Nov. 4, 1998
By Brian Remsberg,
Purdue Athletic Public Relations Student Assistant
Junior strong safety Adrian Beasley has become a solid contributor in the Purdue secondary. Beasley
has started the last 20 games for the Boilermakers, dating to the second game of the 1997 season.
Beasley replaced senior Billy Gustin after the first game of last season when Gustin broke his
collarbone against Toledo, and he's been there ever since. Gustin, now fully recovered, is the starter at
free safety, giving Purdue one of the best defensive backfields in the Big Ten Conference. Purdue's passing
defense is giving up only 176.2 yards per game, third best in the conference. As for Beasley, he is the
team's second-leading tackler with 47, to go with one interception and four pass breakups. When asked
about being the team's No. 2 tackler while playing in the secondary, Beasley says, "I love to play the run,
running and hustling to the ball. I would love to be the leading tackler but Willie (Fells) doesn't leave too
many for me."
Beasley has a chance to get even with Fells in another type of competition, bass fishing. "I'm the best
fisherman on the team," Beasley says jokingly. "I love to fish in the morning, late at night, whenever I
can." Beasley says some of his other fishing buddies on the team include senior Lee Johnson and junior Mike
Perhaps the biggest play in Beasley's career to this point at Purdue was his 43-yard fumble recovery
for a touchdown and 21-10 lead against Notre Dame last season. It quite possibly was the biggest play of
the year for the Boilermakers, giving them an insurmountable lead and the confidence they needed to win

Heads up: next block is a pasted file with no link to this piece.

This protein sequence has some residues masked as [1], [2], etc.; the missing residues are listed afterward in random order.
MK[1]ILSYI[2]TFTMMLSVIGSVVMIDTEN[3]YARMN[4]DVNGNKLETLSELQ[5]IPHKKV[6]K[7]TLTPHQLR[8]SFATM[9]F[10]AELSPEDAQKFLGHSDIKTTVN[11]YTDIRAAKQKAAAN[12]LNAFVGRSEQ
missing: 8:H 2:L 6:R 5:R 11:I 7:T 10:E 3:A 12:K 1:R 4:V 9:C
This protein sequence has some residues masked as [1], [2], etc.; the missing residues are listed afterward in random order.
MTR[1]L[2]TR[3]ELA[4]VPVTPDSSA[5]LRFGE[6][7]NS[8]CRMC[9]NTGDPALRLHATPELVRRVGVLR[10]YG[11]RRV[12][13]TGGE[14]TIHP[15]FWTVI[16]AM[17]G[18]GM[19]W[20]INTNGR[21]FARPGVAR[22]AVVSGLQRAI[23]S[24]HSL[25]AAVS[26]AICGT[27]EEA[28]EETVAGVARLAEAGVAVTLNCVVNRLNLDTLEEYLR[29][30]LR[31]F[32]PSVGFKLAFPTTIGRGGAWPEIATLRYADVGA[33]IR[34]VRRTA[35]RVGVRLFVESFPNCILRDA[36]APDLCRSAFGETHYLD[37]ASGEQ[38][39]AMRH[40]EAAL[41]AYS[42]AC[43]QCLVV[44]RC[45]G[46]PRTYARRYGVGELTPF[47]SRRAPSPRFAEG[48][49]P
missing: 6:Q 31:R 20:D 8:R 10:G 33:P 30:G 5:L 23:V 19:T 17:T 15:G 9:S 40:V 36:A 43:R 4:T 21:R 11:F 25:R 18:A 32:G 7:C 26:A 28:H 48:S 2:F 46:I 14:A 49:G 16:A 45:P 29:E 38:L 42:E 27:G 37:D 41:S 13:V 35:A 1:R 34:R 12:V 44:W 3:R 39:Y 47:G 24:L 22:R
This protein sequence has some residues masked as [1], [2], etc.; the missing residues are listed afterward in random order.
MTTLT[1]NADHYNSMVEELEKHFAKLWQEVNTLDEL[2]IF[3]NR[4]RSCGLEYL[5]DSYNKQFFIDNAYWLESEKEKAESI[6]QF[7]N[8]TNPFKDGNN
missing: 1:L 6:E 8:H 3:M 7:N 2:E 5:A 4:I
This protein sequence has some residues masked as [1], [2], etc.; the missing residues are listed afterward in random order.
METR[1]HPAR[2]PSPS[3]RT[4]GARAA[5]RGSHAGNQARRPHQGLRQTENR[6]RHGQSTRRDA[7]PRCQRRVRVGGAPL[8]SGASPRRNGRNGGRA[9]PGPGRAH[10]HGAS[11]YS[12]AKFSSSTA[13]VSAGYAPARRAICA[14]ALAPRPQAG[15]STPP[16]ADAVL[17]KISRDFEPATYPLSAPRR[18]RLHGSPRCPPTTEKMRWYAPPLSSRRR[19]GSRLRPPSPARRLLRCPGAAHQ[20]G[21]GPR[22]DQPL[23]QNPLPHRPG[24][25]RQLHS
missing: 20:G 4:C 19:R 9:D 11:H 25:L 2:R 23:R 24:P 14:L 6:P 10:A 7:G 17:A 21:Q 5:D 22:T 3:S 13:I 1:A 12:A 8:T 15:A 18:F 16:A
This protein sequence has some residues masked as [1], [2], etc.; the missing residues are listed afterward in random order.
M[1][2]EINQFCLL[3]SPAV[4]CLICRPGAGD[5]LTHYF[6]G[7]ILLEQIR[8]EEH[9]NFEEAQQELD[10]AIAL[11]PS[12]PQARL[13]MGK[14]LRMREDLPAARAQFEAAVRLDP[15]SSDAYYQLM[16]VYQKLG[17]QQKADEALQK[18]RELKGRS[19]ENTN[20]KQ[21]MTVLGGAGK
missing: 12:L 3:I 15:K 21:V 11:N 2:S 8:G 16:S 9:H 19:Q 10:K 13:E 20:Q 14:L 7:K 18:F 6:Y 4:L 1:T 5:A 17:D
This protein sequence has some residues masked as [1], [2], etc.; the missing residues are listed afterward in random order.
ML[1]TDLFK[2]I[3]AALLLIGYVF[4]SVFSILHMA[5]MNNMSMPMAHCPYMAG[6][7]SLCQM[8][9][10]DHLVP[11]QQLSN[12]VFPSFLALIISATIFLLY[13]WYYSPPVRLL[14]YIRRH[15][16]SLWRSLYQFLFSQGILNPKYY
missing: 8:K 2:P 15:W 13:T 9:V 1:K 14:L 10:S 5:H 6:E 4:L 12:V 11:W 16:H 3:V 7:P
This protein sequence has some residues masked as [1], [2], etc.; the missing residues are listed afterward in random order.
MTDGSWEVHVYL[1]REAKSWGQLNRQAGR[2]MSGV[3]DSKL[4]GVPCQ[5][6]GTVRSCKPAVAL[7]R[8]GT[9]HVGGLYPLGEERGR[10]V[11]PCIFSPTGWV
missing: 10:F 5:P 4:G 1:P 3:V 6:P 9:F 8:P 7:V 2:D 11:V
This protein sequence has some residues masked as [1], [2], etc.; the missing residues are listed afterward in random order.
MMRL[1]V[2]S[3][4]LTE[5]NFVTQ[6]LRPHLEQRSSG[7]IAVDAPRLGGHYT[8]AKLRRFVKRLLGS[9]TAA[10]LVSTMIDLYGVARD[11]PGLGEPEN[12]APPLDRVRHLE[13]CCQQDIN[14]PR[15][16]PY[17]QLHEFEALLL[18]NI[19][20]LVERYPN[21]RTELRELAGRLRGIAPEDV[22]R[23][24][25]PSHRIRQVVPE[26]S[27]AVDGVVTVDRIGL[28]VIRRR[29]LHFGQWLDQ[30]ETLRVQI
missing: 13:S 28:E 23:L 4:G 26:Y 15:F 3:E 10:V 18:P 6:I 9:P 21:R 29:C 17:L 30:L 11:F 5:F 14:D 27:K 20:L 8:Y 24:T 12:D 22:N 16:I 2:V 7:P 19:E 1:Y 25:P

and go on to a 9-3 record. "I was fortunate to be in the right place at the right time and scooped the ball up
and made the touchdown," Beasley says. "That was the biggest highlight of my football career. As a kid
everybody dreams about playing against or going to Notre Dame."
Big-play Beasley didn't stop there, as he went on to be named the Defensive Most Valuable Player of the
Alamo Bowl after coming up with two interceptions. The Boilermakers finished off their storybook season
with a 33-20 win over Oklahoma State.
Beasley came to Purdue from Atlanta, where he attended Douglass High School. He was a high school
teammate of fellow Boilermaker Noble Jones. "We chose to come here to Purdue together, we both were
recruited by some of the same schools," Beasley says. Beasley was also a member of Douglas' state
championship track team as a performer in the 110-meter high hurdles.
An early highlight for Bealey was being named MVP of the Pop Warner football national championship
game. "We were on Nickelodeon and I had two rushing touchdowns in the game," Beasley says. "It was
An industrial technology major, Beasley would like to manage a large company in the future. The only
limit he would place on his future would be geographical. "I'd like to be somewhere in the southeast, where
it's a lot warmer," Beasley says. "I'm starting to get used to the cold weather, but I still prefer the south."
Beasley and the Boilermakers look ahead to this weekend's game as they make a run for a second
straight bowl appearance. "We feel confident we can win our last three games, so we are going to try to
focus and take them one at a time," Beasley says. The first step is this Saturday at Northwestern. Look for
"Big-play Beasley" to step up with some key plays in the Purdue secondary.